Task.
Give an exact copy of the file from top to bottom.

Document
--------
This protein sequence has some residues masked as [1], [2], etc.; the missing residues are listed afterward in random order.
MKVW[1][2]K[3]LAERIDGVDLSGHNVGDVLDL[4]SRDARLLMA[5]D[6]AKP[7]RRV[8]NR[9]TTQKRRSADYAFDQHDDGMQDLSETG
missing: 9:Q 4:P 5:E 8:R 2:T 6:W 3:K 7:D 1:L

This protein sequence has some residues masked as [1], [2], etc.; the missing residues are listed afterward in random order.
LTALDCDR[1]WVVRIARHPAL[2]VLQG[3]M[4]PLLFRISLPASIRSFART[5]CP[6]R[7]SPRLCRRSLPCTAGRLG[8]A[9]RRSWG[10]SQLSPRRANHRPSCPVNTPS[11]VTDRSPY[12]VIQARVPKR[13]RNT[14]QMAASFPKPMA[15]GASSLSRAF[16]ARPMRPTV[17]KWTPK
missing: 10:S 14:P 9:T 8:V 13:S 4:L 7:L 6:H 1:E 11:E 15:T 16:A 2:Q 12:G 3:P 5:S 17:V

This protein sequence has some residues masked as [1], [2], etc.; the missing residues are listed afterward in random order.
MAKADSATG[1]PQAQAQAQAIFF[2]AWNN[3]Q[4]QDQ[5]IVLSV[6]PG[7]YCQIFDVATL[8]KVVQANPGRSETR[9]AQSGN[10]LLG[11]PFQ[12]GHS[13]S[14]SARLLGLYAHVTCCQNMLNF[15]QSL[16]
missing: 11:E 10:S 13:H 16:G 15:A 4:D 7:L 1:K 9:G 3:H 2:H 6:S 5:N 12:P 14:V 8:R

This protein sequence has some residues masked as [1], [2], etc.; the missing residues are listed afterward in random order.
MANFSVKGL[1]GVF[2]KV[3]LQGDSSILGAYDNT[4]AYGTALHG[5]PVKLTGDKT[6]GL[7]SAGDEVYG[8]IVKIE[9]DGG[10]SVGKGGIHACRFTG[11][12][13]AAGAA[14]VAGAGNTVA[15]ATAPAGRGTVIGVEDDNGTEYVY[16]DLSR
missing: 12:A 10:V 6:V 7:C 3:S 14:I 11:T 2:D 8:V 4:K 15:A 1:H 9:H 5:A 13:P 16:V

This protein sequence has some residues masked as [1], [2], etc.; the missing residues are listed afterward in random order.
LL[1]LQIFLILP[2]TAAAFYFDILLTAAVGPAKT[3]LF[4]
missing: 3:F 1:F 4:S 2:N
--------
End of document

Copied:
This protein sequence has some residues masked as [1], [2], etc.; the missing residues are listed afterward in random order.
MKVW[1][2]K[3]LAERIDGVDLSGHNVGDVLDL[4]SRDARLLMA[5]D[6]AKP[7]RRV[8]NR[9]TTQKRRSADYAFDQHDDGMQDLSETG
missing: 9:Q 4:P 5:E 8:R 2:T 6:W 3:K 7:D 1:L

This protein sequence has some residues masked as [1], [2], etc.; the missing residues are listed afterward in random order.
LTALDCDR[1]WVVRIARHPAL[2]VLQG[3]M[4]PLLFRISLPASIRSFART[5]CP[6]R[7]SPRLCRRSLPCTAGRLG[8]A[9]RRSWG[10]SQLSPRRANHRPSCPVNTPS[11]VTDRSPY[12]VIQARVPKR[13]RNT[14]QMAASFPKPMA[15]GASSLSRAF[16]ARPMRPTV[17]KWTPK
missing: 10:S 14:P 9:T 8:V 13:S 4:L 7:L 6:H 1:E 11:E 15:T 16:A 2:Q 12:G 3:P 5:S 17:V

This protein sequence has some residues masked as [1], [2], etc.; the missing residues are listed afterward in random order.
MAKADSATG[1]PQAQAQAQAIFF[2]AWNN[3]Q[4]QDQ[5]IVLSV[6]PG[7]YCQIFDVATL[8]KVVQANPGRSETR[9]AQSGN[10]LLG[11]PFQ[12]GHS[13]S[14]SARLLGLYAHVTCCQNMLNF[15]QSL[16]
missing: 11:E 10:S 13:H 16:G 15:A 4:D 7:L 1:K 9:G 3:H 2:H 6:S 5:N 12:P 14:V 8:R

This protein sequence has some residues masked as [1], [2], etc.; the missing residues are listed afterward in random order.
MANFSVKGL[1]GVF[2]KV[3]LQGDSSILGAYDNT[4]AYGTALHG[5]PVKLTGDKT[6]GL[7]SAGDEVYG[8]IVKIE[9]DGG[10]SVGKGGIHACRFTG[11][12][13]AAGAA[14]VAGAGNTVA[15]ATAPAGRGTVIGVEDDNGTEYVY[16]DLSR
missing: 12:A 10:V 6:V 7:C 3:S 14:I 11:T 2:D 8:V 4:K 15:A 1:H 9:H 5:A 13:P 16:V

This protein sequence has some residues masked as [1], [2], etc.; the missing residues are listed afterward in random order.
LL[1]LQIFLILP[2]TAAAFYFDILLTAAVGPAKT[3]LF[4]
missing: 3:F 1:F 4:S 2:N